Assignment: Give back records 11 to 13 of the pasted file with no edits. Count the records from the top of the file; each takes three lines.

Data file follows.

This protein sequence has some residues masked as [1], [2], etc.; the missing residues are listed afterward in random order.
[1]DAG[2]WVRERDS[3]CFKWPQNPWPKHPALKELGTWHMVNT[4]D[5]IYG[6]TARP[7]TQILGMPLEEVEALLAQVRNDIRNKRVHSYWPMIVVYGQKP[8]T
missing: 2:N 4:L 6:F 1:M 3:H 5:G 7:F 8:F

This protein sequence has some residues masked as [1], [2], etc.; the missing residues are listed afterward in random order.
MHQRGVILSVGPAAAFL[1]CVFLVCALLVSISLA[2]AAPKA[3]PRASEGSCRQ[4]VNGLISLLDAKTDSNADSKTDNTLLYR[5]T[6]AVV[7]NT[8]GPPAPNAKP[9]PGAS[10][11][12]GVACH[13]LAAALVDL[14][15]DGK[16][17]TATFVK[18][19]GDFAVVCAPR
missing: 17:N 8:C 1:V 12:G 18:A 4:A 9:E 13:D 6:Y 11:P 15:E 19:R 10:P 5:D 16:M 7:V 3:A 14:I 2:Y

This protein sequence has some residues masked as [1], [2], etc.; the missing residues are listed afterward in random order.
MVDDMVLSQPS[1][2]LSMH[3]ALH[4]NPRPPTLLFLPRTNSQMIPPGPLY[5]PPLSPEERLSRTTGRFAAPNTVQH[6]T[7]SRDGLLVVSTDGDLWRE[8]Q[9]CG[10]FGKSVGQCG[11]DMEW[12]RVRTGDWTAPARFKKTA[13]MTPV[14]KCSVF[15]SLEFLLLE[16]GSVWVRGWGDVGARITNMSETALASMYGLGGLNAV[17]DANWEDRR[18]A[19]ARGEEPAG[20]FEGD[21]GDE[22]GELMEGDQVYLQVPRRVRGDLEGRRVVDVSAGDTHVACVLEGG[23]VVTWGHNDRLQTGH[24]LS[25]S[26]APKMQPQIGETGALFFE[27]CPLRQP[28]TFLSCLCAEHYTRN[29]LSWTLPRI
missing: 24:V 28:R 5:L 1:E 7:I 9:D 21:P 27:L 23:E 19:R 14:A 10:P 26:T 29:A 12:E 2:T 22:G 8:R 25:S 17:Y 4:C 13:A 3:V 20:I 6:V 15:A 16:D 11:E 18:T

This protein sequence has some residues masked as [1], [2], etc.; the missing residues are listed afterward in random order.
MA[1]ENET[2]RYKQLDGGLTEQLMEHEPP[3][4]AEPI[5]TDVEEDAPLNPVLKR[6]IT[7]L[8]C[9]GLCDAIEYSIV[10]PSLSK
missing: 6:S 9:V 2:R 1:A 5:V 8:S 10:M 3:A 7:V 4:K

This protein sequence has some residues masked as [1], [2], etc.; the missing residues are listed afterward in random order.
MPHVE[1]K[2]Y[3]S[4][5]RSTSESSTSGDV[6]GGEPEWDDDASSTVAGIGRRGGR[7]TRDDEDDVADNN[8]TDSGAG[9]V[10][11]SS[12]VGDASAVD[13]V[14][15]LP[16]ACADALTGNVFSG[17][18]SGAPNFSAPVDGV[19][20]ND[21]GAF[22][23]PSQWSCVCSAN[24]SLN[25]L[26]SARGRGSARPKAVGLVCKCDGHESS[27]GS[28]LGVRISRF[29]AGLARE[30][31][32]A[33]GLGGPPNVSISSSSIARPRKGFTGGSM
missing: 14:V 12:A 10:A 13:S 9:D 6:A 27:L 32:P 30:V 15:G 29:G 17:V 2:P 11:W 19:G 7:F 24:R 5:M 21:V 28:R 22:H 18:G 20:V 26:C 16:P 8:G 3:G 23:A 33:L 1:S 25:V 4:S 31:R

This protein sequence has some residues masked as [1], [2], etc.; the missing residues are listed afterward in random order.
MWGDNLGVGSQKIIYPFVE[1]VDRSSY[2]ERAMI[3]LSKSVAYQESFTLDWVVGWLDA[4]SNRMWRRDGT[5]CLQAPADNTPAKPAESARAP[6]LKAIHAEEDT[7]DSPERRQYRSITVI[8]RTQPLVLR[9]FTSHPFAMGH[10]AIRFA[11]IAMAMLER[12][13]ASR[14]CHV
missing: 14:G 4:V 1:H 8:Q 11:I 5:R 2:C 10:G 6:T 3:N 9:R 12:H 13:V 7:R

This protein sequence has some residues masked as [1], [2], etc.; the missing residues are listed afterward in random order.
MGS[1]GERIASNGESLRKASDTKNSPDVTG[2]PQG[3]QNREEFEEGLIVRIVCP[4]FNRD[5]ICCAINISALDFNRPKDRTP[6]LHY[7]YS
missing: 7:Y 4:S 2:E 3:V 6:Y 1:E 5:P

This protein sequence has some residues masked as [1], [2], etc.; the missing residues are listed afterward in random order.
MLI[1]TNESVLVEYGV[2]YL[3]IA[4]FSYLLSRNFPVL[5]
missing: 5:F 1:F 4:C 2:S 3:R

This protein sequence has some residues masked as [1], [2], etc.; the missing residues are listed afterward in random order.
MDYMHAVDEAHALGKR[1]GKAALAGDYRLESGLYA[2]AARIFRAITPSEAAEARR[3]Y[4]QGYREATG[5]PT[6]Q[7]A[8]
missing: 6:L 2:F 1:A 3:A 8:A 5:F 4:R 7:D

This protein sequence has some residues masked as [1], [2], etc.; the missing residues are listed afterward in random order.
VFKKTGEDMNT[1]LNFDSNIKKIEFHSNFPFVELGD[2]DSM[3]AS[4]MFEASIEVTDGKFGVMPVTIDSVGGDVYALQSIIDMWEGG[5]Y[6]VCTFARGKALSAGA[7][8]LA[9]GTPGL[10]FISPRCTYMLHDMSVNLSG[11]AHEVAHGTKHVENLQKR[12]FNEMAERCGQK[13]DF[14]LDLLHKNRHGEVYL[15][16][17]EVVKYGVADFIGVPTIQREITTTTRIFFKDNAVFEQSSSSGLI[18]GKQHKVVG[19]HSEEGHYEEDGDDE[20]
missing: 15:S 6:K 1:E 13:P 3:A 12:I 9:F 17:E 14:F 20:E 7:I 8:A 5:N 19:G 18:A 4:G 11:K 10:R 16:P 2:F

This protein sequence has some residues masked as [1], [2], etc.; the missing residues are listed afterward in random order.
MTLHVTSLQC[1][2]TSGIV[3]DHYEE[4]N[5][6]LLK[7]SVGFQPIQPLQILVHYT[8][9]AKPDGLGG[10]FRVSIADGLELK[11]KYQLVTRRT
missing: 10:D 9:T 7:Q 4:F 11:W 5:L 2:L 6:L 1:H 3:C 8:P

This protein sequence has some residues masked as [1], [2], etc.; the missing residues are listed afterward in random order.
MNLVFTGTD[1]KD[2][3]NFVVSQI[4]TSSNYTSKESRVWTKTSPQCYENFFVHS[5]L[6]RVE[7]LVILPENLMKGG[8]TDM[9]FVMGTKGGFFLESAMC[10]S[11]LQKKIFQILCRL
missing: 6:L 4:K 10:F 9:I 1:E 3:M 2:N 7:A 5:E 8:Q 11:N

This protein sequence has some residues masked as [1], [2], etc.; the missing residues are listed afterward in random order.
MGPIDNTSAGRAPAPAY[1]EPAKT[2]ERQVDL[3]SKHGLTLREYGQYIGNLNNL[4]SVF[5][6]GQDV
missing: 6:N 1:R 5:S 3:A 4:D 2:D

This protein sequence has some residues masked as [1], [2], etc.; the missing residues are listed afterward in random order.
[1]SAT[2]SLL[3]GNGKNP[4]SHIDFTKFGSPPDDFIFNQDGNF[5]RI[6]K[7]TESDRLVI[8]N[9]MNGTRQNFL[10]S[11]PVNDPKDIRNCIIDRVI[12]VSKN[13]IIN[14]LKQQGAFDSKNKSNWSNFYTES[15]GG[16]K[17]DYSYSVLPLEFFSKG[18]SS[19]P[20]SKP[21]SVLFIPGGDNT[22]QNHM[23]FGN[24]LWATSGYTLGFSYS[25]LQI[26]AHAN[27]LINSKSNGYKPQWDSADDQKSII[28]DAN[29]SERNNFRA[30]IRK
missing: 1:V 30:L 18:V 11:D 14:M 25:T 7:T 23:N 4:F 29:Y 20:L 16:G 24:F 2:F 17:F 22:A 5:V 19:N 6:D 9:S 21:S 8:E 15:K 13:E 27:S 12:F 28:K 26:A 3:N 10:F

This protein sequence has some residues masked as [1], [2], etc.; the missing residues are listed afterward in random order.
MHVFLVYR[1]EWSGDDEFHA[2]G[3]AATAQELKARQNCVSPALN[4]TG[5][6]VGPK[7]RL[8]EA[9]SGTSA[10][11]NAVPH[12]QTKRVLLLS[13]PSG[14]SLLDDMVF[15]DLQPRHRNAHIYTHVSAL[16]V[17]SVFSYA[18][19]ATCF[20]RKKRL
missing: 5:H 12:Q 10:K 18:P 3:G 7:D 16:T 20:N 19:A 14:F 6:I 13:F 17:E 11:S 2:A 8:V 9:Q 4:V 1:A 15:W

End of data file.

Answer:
This protein sequence has some residues masked as [1], [2], etc.; the missing residues are listed afterward in random order.
MTLHVTSLQC[1][2]TSGIV[3]DHYEE[4]N[5][6]LLK[7]SVGFQPIQPLQILVHYT[8][9]AKPDGLGG[10]FRVSIADGLELK[11]KYQLVTRRT
missing: 10:D 9:T 7:Q 4:F 11:W 5:L 2:L 6:L 1:H 3:C 8:P

This protein sequence has some residues masked as [1], [2], etc.; the missing residues are listed afterward in random order.
MNLVFTGTD[1]KD[2][3]NFVVSQI[4]TSSNYTSKESRVWTKTSPQCYENFFVHS[5]L[6]RVE[7]LVILPENLMKGG[8]TDM[9]FVMGTKGGFFLESAMC[10]S[11]LQKKIFQILCRL
missing: 6:L 4:K 10:F 9:I 1:E 3:M 2:N 7:A 5:E 8:Q 11:N

This protein sequence has some residues masked as [1], [2], etc.; the missing residues are listed afterward in random order.
MGPIDNTSAGRAPAPAY[1]EPAKT[2]ERQVDL[3]SKHGLTLREYGQYIGNLNNL[4]SVF[5][6]GQDV
missing: 6:N 1:R 5:S 3:A 4:D 2:D